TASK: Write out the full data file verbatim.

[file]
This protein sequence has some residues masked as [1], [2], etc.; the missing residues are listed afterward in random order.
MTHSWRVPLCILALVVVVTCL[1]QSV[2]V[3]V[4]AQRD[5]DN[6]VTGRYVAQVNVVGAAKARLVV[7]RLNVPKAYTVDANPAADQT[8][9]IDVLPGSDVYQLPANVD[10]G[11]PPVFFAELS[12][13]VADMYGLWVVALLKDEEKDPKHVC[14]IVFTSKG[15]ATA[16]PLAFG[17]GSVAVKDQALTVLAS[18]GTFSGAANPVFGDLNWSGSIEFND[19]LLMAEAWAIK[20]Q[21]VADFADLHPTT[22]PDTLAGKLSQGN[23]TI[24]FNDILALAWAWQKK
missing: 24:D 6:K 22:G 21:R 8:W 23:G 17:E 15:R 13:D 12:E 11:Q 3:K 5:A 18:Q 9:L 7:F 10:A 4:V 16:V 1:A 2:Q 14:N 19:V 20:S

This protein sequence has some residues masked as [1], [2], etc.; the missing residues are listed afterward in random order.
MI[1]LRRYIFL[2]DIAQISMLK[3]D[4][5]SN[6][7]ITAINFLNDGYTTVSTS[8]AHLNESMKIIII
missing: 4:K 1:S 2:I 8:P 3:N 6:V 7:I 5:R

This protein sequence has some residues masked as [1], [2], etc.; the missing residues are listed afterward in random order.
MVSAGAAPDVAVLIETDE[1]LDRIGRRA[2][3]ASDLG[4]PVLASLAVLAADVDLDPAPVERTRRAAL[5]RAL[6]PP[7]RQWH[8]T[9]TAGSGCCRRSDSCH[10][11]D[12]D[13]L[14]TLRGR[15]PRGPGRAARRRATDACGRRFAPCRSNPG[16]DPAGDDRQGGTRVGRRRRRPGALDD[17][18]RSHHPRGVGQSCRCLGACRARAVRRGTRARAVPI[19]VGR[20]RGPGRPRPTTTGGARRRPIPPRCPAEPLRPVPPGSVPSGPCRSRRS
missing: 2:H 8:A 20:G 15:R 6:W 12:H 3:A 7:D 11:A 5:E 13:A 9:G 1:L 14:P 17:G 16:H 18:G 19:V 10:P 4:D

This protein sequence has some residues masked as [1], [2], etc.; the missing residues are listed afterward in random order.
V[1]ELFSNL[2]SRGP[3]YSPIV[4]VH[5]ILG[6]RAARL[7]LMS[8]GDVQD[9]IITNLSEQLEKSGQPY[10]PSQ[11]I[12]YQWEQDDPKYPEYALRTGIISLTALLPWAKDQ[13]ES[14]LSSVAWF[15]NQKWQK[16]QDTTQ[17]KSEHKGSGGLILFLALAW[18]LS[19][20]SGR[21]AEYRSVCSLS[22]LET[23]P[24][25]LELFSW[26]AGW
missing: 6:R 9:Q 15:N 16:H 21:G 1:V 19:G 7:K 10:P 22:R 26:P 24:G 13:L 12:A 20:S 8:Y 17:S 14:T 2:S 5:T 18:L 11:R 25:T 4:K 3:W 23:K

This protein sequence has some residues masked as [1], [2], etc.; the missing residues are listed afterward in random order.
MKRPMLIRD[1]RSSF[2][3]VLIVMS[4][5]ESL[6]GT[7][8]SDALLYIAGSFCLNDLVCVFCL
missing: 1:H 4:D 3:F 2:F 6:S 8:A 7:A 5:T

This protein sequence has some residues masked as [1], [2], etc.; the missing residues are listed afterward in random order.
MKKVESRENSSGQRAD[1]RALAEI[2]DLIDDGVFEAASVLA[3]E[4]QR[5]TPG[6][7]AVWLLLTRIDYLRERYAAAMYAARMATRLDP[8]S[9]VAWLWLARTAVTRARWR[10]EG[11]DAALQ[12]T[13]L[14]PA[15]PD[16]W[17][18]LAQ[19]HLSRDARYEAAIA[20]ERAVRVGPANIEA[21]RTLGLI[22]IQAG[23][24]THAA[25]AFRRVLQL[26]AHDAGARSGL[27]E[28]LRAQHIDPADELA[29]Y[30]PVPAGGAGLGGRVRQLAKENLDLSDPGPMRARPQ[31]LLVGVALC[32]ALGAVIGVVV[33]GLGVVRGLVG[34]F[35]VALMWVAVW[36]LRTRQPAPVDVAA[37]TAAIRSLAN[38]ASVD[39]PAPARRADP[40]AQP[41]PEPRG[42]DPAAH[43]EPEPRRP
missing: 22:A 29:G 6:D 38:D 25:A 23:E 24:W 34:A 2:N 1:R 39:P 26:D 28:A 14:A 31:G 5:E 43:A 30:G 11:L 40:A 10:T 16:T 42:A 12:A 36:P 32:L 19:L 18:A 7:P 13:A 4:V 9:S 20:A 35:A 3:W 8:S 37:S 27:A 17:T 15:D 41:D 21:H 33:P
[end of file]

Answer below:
This protein sequence has some residues masked as [1], [2], etc.; the missing residues are listed afterward in random order.
MTHSWRVPLCILALVVVVTCL[1]QSV[2]V[3]V[4]AQRD[5]DN[6]VTGRYVAQVNVVGAAKARLVV[7]RLNVPKAYTVDANPAADQT[8][9]IDVLPGSDVYQLPANVD[10]G[11]PPVFFAELS[12][13]VADMYGLWVVALLKDEEKDPKHVC[14]IVFTSKG[15]ATA[16]PLAFG[17]GSVAVKDQALTVLAS[18]GTFSGAANPVFGDLNWSGSIEFND[19]LLMAEAWAIK[20]Q[21]VADFADLHPTT[22]PDTLAGKLSQGN[23]TI[24]FNDILALAWAWQKK
missing: 24:D 6:K 22:G 21:R 8:W 23:G 17:E 15:R 13:D 12:E 11:Q 3:K 5:A 18:Q 9:L 7:F 10:A 4:V 16:V 1:A 2:Q 14:N 19:V 20:S

This protein sequence has some residues masked as [1], [2], etc.; the missing residues are listed afterward in random order.
MI[1]LRRYIFL[2]DIAQISMLK[3]D[4][5]SN[6][7]ITAINFLNDGYTTVSTS[8]AHLNESMKIIII
missing: 4:K 1:S 2:I 8:P 3:N 6:V 7:I 5:R

This protein sequence has some residues masked as [1], [2], etc.; the missing residues are listed afterward in random order.
MVSAGAAPDVAVLIETDE[1]LDRIGRRA[2][3]ASDLG[4]PVLASLAVLAADVDLDPAPVERTRRAAL[5]RAL[6]PP[7]RQWH[8]T[9]TAGSGCCRRSDSCH[10][11]D[12]D[13]L[14]TLRGR[15]PRGPGRAARRRATDACGRRFAPCRSNPG[16]DPAGDDRQGGTRVGRRRRRPGALDD[17][18]RSHHPRGVGQSCRCLGACRARAVRRGTRARAVPI[19]VGR[20]RGPGRPRPTTTGGARRRPIPPRCPAEPLRPVPPGSVPSGPCRSRRS
missing: 2:H 8:A 20:G 15:R 6:W 12:H 3:A 7:D 11:A 5:E 13:A 9:G 1:L 14:P 17:G 16:H 18:G 19:V 10:P 4:D

This protein sequence has some residues masked as [1], [2], etc.; the missing residues are listed afterward in random order.
V[1]ELFSNL[2]SRGP[3]YSPIV[4]VH[5]ILG[6]RAARL[7]LMS[8]GDVQD[9]IITNLSEQLEKSGQPY[10]PSQ[11]I[12]YQWEQDDPKYPEYALRTGIISLTALLPWAKDQ[13]ES[14]LSSVAWF[15]NQKWQK[16]QDTTQ[17]KSEHKGSGGLILFLALAW[18]LS[19][20]SGR[21]AEYRSVCSLS[22]LET[23]P[24][25]LELFSW[26]AGW
missing: 6:R 9:Q 15:N 16:H 21:G 1:V 19:G 7:K 10:P 22:R 26:P 24:G 13:L 12:A 20:S 8:Y 17:S 14:T 2:S 5:T 18:L 11:R 25:T 4:K 3:W 23:K

This protein sequence has some residues masked as [1], [2], etc.; the missing residues are listed afterward in random order.
MKRPMLIRD[1]RSSF[2][3]VLIVMS[4][5]ESL[6]GT[7][8]SDALLYIAGSFCLNDLVCVFCL
missing: 1:H 4:D 3:F 2:F 6:S 8:A 7:A 5:T

This protein sequence has some residues masked as [1], [2], etc.; the missing residues are listed afterward in random order.
MKKVESRENSSGQRAD[1]RALAEI[2]DLIDDGVFEAASVLA[3]E[4]QR[5]TPG[6][7]AVWLLLTRIDYLRERYAAAMYAARMATRLDP[8]S[9]VAWLWLARTAVTRARWR[10]EG[11]DAALQ[12]T[13]L[14]PA[15]PD[16]W[17][18]LAQ[19]HLSRDARYEAAIA[20]ERAVRVGPANIEA[21]RTLGLI[22]IQAG[23][24]THAA[25]AFRRVLQL[26]AHDAGARSGL[27]E[28]LRAQHIDPADELA[29]Y[30]PVPAGGAGLGGRVRQLAKENLDLSDPGPMRARPQ[31]LLVGVALC[32]ALGAVIGVVV[33]GLGVVRGLVG[34]F[35]VALMWVAVW[36]LRTRQPAPVDVAA[37]TAAIRSLAN[38]ASVD[39]PAPARRADP[40]AQP[41]PEPRG[42]DPAAH[43]EPEPRRP
missing: 22:A 29:G 6:D 38:D 25:A 23:E 24:W 34:A 2:N 1:R 39:P 26:D 28:A 14:A 31:G 5:E 43:A 30:G 11:L 40:A 10:T 16:T 42:A 12:A 36:P 32:L 19:L 18:A 7:P 13:A 4:V 9:S 20:A 35:A 3:W 8:S 37:S 27:A 17:T 15:D 41:D 21:H 33:P